The Basics of Arthritis
Arthritis is a broad term that covers a group of over 100 diseases. It has everything to do with your joints — the places where your bones connect — such as your wrists, knees, hips, or fingers. But some types of arthritis can also affect other connective tissues and organs, including your skin.
About 1 out of 5 adults have some form of the condition. It can happen to anyone, but it becomes more common as you age.
With many forms of arthritis, the cause is unknown. But some things can raise your chances of getting it.
Arthritis mainly causes pain around your joints. You might also have:
The symptoms can be constant, or they may come and go. They can range from mild to severe.
More-severe cases may lead to permanent joint damage.
In osteoarthritis,the cushions on the ends of your bones, called cartilage, wear away. That makes the bones rub against each other. You might feel pain in your fingers, knees, or hips.
It usually happens as you age. But if underlying causes are to blame, it can begin much sooner. For example, an athletic injury like a torn anterior cruciate ligament (ACL) or a fracture near a joint can lead to arthritis.
is a disease where the body’s immune system attacks its own tissues. This can damage the joint surface and underlying bone.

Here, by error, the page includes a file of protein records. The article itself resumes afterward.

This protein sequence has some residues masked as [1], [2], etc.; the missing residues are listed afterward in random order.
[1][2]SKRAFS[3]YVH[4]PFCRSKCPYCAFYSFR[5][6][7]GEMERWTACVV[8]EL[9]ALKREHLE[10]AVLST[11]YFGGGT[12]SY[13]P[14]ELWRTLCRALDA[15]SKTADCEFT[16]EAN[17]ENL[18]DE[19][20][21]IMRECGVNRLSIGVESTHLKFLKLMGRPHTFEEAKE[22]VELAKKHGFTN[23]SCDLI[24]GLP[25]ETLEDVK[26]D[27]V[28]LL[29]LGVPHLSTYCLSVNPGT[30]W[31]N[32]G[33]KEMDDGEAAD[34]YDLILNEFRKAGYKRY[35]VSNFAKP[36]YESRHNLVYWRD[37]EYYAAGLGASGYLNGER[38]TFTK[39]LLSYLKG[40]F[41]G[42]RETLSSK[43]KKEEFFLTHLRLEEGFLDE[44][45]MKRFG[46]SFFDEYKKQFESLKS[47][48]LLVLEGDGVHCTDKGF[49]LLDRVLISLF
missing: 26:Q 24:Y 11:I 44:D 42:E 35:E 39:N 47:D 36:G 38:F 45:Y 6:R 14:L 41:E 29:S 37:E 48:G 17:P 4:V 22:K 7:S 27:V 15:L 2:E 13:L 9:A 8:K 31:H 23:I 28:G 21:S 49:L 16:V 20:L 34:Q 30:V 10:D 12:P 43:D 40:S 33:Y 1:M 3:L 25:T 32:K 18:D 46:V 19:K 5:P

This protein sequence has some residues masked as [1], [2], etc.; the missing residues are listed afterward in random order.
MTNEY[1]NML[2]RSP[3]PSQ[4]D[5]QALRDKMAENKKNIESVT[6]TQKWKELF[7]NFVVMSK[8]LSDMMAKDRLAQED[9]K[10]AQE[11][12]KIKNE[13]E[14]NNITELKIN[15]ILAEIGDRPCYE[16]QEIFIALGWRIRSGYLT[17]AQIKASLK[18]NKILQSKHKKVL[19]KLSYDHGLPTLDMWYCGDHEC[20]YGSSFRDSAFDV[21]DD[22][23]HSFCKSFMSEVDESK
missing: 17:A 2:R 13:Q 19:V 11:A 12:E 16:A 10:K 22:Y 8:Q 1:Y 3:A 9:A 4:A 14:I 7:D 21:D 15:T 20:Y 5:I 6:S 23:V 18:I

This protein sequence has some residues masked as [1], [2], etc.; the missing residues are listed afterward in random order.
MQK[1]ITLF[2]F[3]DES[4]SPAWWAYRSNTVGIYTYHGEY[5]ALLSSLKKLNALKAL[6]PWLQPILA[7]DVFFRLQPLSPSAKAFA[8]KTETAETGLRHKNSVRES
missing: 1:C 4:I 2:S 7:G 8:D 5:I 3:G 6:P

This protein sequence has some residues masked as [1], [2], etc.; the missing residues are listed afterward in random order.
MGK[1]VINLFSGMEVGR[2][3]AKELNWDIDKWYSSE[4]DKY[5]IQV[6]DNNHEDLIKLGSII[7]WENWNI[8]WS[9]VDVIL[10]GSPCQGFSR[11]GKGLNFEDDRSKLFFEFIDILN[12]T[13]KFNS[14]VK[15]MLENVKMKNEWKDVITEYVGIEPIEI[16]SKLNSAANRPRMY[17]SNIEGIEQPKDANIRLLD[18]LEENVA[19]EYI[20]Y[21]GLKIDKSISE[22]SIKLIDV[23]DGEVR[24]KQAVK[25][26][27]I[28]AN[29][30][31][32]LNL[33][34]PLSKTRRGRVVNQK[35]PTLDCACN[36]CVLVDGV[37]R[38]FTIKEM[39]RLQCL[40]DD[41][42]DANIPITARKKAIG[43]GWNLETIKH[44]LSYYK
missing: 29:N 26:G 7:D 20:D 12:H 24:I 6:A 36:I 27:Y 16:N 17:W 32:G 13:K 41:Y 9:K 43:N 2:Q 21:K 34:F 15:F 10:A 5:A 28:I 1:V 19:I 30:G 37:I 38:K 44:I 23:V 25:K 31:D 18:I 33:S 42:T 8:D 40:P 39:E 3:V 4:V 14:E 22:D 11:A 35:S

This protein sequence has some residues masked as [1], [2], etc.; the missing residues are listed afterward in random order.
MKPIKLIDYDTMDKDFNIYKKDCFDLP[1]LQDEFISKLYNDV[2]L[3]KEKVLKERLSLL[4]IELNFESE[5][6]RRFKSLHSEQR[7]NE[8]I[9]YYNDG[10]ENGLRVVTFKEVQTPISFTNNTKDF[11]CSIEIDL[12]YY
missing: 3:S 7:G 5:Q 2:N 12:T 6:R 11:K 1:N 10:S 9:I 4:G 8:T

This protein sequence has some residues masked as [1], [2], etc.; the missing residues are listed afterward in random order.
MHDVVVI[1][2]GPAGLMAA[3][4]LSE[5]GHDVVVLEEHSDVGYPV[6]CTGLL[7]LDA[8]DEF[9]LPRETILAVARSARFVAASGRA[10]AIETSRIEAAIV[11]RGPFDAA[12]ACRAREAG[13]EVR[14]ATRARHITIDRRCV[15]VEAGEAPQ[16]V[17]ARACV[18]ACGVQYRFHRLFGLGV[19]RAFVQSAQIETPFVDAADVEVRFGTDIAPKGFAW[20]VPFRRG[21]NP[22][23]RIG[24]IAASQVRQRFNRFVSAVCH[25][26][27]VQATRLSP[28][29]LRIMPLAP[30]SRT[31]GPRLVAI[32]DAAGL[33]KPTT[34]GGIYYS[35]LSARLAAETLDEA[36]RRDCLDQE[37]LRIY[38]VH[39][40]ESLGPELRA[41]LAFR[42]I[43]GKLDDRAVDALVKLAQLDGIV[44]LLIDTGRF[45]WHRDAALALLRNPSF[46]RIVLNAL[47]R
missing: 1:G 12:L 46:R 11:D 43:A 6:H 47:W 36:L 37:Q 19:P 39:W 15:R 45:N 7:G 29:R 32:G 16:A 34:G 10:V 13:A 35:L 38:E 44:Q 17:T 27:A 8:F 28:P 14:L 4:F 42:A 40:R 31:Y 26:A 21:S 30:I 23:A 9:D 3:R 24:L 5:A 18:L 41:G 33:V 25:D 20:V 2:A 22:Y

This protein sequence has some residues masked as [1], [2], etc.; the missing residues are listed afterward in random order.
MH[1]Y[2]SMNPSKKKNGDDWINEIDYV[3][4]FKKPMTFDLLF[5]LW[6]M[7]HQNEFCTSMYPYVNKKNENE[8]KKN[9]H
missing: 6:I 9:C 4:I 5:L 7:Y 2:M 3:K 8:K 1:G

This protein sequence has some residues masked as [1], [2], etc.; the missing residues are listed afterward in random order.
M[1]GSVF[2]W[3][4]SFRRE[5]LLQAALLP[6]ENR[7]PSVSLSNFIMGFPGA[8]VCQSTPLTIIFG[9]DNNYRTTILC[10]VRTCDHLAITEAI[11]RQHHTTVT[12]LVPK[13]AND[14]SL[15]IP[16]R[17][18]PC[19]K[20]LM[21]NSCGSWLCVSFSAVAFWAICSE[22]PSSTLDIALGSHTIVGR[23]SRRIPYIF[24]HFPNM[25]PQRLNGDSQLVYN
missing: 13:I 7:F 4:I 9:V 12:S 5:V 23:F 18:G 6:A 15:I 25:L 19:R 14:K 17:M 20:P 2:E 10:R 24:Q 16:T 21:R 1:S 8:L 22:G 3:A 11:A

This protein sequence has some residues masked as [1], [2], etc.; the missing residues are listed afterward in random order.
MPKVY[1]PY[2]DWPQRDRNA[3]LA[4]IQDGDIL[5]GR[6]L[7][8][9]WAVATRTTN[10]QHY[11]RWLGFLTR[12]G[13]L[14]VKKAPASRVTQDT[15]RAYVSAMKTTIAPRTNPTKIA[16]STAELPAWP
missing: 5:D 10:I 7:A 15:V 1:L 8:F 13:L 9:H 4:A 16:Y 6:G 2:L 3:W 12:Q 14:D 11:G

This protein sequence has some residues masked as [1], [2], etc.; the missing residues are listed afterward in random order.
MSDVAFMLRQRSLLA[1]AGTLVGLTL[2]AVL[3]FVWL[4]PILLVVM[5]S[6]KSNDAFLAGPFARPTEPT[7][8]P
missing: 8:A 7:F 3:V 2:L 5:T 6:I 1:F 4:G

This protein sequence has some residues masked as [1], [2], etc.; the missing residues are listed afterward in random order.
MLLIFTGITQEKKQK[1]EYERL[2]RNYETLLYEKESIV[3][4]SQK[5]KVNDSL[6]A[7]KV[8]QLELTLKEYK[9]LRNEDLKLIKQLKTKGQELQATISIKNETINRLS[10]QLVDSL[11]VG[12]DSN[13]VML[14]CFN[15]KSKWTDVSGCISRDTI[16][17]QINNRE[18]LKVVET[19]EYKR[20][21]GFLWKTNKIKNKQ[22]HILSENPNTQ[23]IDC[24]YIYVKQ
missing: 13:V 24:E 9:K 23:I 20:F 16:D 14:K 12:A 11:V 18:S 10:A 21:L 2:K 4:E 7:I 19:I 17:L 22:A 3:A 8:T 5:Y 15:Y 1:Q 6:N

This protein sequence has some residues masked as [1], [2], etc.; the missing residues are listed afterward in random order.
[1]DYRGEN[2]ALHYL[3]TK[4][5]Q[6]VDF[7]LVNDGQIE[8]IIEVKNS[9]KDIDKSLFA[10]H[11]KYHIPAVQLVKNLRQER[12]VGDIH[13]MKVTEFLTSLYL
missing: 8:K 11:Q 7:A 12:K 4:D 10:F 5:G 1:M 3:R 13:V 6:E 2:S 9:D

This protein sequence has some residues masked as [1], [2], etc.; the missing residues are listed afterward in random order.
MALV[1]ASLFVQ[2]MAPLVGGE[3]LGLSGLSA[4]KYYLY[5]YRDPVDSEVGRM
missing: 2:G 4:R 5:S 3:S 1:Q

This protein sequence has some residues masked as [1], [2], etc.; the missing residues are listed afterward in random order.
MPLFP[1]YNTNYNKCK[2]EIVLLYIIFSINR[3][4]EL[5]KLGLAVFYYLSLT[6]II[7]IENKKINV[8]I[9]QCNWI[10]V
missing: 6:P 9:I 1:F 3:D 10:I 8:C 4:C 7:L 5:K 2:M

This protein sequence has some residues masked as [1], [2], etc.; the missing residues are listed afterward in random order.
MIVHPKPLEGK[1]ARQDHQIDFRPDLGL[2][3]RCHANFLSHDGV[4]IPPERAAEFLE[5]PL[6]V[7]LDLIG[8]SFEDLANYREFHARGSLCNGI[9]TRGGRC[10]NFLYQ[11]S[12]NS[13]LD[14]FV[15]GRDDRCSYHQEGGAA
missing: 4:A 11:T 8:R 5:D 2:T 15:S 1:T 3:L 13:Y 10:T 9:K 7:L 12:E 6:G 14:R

RA mostly targets your fingers, thumbs, wrists, elbows, shoulders, knees, feet, and ankles.
It can give you pain, swelling, stiffness, and trouble with moving. You may also have:
is another form of arthritis that can be very painful. Uric acid buildup in the body causes needle-like crystal deposits to form in your joints. You might notice lumps under your skin called tophi.
A lot of people see the first symptoms of gout in their big toe, which can get swollen, sore, red, and warm.
Other areas that gout can attack include:
Bouts of gout can come and go. The pain might become constant if you don’t get the condition treated.
You can treat it with medication, but you’ll also need to control your weight, limit alcohol, and cut down on meats and fish that have chemicals called purines.
Other forms include:
You might have occasional muscle or joint pain. That’s OK. But get help from your doctor if:
Don’t ignore joint pain. In some cases, it can cause damage that can’t be reversed, even with treatment. When in doubt, talk to your doctor.
Your doctor or an arthritis specialist called a rheumatologist will:
You doctor can help you manage your pain, prevent damage to the affected joint, and keep inflammation at bay.
She might recommend:
The types of medicines your doctor might suggest are:
Here’s what you can do to keep the condition in check.
U.S. National Library of Medicine: “Arthritis.”
National Institute of Arthritis and Musculoskeletal and Skin Diseases: “Arthritis.”
National Institute of Arthritis and Musculoskeletal and Skin Diseases: “What Is Gout?”
American College of Rheumatology: “Gout.”
nih Senior Health: “Rheumatoid Arthritis.”
Hint: Warming up first is crucial.
One idea? Eat fish to curb inflammation.
Can you keep your RA from progressing?
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The Basics of Arthritis
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